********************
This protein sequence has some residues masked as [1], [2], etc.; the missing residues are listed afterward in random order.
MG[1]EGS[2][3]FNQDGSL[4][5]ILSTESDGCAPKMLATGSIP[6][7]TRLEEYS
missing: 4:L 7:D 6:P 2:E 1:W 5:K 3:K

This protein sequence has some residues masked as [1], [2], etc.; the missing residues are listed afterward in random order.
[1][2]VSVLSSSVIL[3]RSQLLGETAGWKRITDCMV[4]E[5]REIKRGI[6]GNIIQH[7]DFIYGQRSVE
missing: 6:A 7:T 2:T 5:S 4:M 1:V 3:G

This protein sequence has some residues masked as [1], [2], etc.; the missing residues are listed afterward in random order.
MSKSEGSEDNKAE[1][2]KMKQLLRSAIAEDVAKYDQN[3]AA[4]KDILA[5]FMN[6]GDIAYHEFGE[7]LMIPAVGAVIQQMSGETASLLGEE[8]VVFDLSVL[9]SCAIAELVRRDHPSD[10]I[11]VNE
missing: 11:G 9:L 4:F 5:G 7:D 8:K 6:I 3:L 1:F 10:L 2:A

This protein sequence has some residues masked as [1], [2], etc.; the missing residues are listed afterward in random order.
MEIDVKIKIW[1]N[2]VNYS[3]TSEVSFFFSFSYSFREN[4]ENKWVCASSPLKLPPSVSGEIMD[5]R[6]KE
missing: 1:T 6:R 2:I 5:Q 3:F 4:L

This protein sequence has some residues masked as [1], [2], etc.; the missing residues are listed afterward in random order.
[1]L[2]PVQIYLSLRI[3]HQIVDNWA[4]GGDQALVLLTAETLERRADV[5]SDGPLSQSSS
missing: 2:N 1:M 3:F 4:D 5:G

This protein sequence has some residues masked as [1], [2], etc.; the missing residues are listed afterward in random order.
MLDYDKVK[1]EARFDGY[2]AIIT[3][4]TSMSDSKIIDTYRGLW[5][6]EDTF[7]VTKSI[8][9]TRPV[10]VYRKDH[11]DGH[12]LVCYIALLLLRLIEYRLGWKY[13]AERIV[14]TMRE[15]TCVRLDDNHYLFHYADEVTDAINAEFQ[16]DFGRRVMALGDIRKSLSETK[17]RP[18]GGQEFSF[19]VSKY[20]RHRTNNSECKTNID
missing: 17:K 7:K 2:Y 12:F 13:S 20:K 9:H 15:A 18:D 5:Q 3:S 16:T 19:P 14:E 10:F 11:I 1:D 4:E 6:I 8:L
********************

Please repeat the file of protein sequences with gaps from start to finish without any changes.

This protein sequence has some residues masked as [1], [2], etc.; the missing residues are listed afterward in random order.
MG[1]EGS[2][3]FNQDGSL[4][5]ILSTESDGCAPKMLATGSIP[6][7]TRLEEYS
missing: 4:L 7:D 6:P 2:E 1:W 5:K 3:K

This protein sequence has some residues masked as [1], [2], etc.; the missing residues are listed afterward in random order.
[1][2]VSVLSSSVIL[3]RSQLLGETAGWKRITDCMV[4]E[5]REIKRGI[6]GNIIQH[7]DFIYGQRSVE
missing: 6:A 7:T 2:T 5:S 4:M 1:V 3:G

This protein sequence has some residues masked as [1], [2], etc.; the missing residues are listed afterward in random order.
MSKSEGSEDNKAE[1][2]KMKQLLRSAIAEDVAKYDQN[3]AA[4]KDILA[5]FMN[6]GDIAYHEFGE[7]LMIPAVGAVIQQMSGETASLLGEE[8]VVFDLSVL[9]SCAIAELVRRDHPSD[10]I[11]VNE
missing: 11:G 9:L 4:F 5:G 7:D 8:K 6:I 3:L 1:F 10:L 2:A

This protein sequence has some residues masked as [1], [2], etc.; the missing residues are listed afterward in random order.
MEIDVKIKIW[1]N[2]VNYS[3]TSEVSFFFSFSYSFREN[4]ENKWVCASSPLKLPPSVSGEIMD[5]R[6]KE
missing: 1:T 6:R 2:I 5:Q 3:F 4:L

This protein sequence has some residues masked as [1], [2], etc.; the missing residues are listed afterward in random order.
[1]L[2]PVQIYLSLRI[3]HQIVDNWA[4]GGDQALVLLTAETLERRADV[5]SDGPLSQSSS
missing: 2:N 1:M 3:F 4:D 5:G

This protein sequence has some residues masked as [1], [2], etc.; the missing residues are listed afterward in random order.
MLDYDKVK[1]EARFDGY[2]AIIT[3][4]TSMSDSKIIDTYRGLW[5][6]EDTF[7]VTKSI[8][9]TRPV[10]VYRKDH[11]DGH[12]LVCYIALLLLRLIEYRLGWKY[13]AERIV[14]TMRE[15]TCVRLDDNHYLFHYADEVTDAINAEFQ[16]DFGRRVMALGDIRKSLSETK[17]RP[18]GGQEFSF[19]VSKY[20]RHRTNNSECKTNID
missing: 17:K 7:K 2:Y 12:F 13:S 20:K 9:H 15:A 18:D 5:Q 3:S 16:T 19:P 14:E 10:F 11:I 1:D 4:E 6:I 8:L